State Farm Profit Surges to $3.2 Billion as Claims Drop

State Farm Mutual Automobile Insurance Co., the largest U.S. home and car insurer, said 2012 profit quadrupled as claims costs declined at the unit providing residential coverage.

Net income for the year increased to about $3.2 billion from $800 million a year earlier, the Bloomington, Illinois-based company said today in a statement. Claims costs at the home unit fell to $13.5 billion from $15.4 billion.

Insurers benefited from lower U.S. catastrophe costs in the first nine months of 2012 than a year earlier when tornadoes demolished parts of Tuscaloosa, Alabama, and Joplin, Missouri. Results in the first three quarters cushioned the industry for losses when superstorm Sandy struck in October.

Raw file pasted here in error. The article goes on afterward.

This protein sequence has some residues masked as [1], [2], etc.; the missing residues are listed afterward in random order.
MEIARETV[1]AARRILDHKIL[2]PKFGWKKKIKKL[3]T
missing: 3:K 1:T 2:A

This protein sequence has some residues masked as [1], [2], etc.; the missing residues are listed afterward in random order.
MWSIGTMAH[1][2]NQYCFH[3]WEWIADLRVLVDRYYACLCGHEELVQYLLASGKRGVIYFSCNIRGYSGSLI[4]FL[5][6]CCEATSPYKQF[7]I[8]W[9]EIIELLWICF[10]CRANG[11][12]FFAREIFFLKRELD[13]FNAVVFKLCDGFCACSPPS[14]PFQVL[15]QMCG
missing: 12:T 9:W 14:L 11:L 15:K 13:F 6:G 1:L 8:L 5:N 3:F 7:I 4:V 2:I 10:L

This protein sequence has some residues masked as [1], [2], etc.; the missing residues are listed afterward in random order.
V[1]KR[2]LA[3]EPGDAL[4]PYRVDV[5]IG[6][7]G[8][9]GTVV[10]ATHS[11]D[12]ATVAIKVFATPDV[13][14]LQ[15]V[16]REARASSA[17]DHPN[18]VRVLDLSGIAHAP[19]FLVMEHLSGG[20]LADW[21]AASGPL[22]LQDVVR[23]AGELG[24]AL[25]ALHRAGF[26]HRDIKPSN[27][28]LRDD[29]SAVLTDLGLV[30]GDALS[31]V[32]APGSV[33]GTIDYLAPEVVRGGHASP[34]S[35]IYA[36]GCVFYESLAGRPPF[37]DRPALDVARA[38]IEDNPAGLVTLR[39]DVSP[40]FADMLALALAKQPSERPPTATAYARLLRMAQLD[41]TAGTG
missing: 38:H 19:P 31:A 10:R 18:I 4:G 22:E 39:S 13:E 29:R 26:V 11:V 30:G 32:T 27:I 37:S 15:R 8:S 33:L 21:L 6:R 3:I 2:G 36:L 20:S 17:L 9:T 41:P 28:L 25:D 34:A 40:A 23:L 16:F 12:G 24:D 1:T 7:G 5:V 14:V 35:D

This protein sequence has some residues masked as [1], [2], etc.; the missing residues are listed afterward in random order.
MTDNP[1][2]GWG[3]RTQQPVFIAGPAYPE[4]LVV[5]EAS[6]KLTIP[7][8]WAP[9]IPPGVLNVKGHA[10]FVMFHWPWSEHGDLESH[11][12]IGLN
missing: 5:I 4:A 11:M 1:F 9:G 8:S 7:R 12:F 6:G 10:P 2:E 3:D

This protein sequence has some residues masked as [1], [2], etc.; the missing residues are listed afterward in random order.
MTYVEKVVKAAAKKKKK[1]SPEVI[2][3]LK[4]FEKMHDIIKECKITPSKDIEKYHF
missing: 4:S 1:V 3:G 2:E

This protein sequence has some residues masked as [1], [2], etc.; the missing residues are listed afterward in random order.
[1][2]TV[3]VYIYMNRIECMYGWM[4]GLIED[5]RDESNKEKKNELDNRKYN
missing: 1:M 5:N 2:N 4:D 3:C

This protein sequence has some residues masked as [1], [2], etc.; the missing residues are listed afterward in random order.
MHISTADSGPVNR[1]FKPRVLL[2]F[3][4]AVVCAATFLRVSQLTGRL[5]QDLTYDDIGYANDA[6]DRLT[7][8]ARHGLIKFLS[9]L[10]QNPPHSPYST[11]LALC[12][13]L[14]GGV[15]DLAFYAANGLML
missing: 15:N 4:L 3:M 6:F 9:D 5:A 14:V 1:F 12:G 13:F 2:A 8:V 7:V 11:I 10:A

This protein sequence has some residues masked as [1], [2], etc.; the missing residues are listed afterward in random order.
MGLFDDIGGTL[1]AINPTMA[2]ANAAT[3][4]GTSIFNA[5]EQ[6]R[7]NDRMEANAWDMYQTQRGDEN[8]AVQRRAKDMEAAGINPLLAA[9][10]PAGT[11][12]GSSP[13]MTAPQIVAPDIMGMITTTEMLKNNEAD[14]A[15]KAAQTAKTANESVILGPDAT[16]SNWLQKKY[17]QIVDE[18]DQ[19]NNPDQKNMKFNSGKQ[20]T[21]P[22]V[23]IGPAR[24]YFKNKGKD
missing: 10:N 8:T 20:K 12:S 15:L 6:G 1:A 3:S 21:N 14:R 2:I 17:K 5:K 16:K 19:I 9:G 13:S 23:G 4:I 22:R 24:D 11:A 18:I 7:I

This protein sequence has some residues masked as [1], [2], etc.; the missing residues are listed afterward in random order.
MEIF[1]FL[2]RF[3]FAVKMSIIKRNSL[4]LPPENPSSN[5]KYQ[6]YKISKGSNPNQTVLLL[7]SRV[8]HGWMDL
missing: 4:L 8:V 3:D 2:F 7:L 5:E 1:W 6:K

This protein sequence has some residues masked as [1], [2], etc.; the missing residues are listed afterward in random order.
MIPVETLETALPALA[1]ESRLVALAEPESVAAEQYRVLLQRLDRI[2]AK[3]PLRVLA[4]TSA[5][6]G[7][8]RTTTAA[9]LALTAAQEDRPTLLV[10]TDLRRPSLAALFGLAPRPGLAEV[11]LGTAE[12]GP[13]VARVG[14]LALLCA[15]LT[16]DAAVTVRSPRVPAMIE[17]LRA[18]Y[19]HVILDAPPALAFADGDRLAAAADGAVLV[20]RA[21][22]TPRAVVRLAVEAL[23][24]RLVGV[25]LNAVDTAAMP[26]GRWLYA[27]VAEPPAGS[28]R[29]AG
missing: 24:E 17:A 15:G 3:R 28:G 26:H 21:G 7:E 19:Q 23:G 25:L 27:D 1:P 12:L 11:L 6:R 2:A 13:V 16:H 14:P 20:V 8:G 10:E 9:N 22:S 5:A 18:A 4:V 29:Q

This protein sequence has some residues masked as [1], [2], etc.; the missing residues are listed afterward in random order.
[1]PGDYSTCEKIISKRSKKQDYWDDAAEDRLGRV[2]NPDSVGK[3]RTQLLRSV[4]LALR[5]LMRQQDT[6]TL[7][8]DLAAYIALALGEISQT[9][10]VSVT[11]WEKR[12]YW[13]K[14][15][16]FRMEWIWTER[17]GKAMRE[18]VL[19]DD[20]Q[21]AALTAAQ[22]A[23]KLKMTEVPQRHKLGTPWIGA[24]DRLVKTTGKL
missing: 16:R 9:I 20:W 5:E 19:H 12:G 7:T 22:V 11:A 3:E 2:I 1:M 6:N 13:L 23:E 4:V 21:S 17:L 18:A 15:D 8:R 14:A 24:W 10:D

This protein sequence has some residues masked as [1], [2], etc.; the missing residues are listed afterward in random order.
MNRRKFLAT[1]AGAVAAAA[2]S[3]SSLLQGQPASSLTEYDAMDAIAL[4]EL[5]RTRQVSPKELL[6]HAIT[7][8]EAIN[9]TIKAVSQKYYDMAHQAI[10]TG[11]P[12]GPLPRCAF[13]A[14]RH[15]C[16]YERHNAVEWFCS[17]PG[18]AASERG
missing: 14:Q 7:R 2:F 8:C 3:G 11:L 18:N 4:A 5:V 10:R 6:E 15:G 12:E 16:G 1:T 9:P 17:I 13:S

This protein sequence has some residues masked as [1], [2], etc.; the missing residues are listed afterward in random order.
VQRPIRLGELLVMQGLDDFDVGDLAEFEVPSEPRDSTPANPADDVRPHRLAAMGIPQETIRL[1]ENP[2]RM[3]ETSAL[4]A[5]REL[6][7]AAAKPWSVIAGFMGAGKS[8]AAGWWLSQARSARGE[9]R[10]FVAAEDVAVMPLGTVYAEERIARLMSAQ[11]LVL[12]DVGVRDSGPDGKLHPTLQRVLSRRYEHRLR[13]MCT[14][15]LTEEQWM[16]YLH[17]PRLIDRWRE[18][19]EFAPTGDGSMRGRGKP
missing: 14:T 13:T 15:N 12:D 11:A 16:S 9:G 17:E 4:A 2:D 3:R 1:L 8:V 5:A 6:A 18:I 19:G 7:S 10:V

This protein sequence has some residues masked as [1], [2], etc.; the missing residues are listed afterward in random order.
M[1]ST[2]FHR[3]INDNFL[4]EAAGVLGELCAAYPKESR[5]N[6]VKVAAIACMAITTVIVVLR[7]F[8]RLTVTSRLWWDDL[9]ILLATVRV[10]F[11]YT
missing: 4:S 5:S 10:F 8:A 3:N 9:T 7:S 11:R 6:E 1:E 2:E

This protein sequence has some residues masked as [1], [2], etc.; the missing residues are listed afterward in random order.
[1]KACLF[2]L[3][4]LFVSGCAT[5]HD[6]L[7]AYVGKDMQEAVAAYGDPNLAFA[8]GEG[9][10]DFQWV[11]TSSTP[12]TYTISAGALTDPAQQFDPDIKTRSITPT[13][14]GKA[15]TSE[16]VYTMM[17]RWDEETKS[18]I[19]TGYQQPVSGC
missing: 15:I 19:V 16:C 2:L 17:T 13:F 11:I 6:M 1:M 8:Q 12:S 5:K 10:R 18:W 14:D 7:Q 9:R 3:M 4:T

“In the midst of hail and wind events, western wild fires and Hurricane Sandy, State Farm sustained its financial strength,” the company said in its statement.

State Farm’s net worth, a measure of assets minus liabilities, climbed to $65.4 billion on Dec. 31 from $60.8 billion a year earlier. The insurer, which is one of the largest investors in companies including Archer-Daniels-Midland Co. and International Business Machines Corp., benefited from a $1.9 billion gain in the value of the stock portfolio of its property-casualty units.

Revenue rose to $65.3 billion from $64.3 billion in 2011. State Farm is owned by its policyholders and reports results once a year.

CEO Compensation

Chief Executive Officer Ed Rust’s compensation climbed about 4 percent to $9.64 million. The figure is tied to results spanning three years including customer retention, employee satisfaction and growth, Scott Callicott, a spokesman for the insurer, said in an e-mail.

Allstate Corp., the second-biggest home and auto insurer in the U.S., said last month that annual profit almost tripled to $2.31 billion.

State Farm, which has no publicly traded debt, reports results based on state accounting rules for insurers. Publicly traded insurers must use U.S. generally accepted accounting principles, making comparisons inexact.

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